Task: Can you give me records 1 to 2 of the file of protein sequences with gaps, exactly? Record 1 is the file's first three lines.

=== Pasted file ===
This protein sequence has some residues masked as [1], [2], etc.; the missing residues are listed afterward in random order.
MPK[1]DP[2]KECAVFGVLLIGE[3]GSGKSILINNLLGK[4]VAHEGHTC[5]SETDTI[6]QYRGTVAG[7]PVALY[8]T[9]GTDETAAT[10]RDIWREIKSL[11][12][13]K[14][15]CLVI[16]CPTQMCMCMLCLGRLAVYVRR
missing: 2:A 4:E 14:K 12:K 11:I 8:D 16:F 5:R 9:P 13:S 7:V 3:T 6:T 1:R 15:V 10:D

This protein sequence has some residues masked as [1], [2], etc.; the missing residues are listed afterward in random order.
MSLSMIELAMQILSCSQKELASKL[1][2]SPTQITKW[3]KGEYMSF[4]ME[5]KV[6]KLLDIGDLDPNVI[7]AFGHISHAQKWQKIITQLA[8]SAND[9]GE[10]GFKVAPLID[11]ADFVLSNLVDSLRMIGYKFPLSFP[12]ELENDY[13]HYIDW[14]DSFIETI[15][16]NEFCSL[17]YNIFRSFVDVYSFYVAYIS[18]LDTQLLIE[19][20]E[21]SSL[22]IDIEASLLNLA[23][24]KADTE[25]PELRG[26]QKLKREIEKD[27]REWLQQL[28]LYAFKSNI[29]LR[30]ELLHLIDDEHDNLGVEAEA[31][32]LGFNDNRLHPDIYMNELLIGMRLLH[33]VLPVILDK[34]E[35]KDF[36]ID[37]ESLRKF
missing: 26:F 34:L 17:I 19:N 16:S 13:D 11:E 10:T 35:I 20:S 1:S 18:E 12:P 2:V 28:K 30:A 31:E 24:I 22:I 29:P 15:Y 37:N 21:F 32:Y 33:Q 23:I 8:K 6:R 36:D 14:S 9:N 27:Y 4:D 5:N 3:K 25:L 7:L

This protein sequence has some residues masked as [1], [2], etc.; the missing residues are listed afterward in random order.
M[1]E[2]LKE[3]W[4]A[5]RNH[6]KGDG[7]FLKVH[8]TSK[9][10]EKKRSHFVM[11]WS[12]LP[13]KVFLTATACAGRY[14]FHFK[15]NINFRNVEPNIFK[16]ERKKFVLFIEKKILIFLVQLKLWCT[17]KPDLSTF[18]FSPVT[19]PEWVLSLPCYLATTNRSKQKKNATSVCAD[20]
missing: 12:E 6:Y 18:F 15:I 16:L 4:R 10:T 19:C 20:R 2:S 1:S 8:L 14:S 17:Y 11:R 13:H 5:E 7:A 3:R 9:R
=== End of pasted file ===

This protein sequence has some residues masked as [1], [2], etc.; the missing residues are listed afterward in random order.
MPK[1]DP[2]KECAVFGVLLIGE[3]GSGKSILINNLLGK[4]VAHEGHTC[5]SETDTI[6]QYRGTVAG[7]PVALY[8]T[9]GTDETAAT[10]RDIWREIKSL[11][12][13]K[14][15]CLVI[16]CPTQMCMCMLCLGRLAVYVRR
missing: 2:A 4:E 14:K 12:K 11:I 8:D 16:F 5:R 9:P 13:S 7:V 3:T 6:T 1:R 15:V 10:D

This protein sequence has some residues masked as [1], [2], etc.; the missing residues are listed afterward in random order.
MSLSMIELAMQILSCSQKELASKL[1][2]SPTQITKW[3]KGEYMSF[4]ME[5]KV[6]KLLDIGDLDPNVI[7]AFGHISHAQKWQKIITQLA[8]SAND[9]GE[10]GFKVAPLID[11]ADFVLSNLVDSLRMIGYKFPLSFP[12]ELENDY[13]HYIDW[14]DSFIETI[15][16]NEFCSL[17]YNIFRSFVDVYSFYVAYIS[18]LDTQLLIE[19][20]E[21]SSL[22]IDIEASLLNLA[23][24]KADTE[25]PELRG[26]QKLKREIEKD[27]REWLQQL[28]LYAFKSNI[29]LR[30]ELLHLIDDEHDNLGVEAEA[31][32]LGFNDNRLHPDIYMNELLIGMRLLH[33]VLPVILDK[34]E[35]KDF[36]ID[37]ESLRKF
missing: 26:F 34:L 17:I 19:N 16:S 13:D 11:E 10:T 35:I 20:S 1:S 18:E 12:P 2:V 28:K 30:A 31:E 24:I 22:I 29:P 15:Y 37:N 21:F 32:Y 33:Q 23:I 8:K 6:R 36:D 14:S 9:N 27:Y 4:D 5:N 3:K 25:L 7:L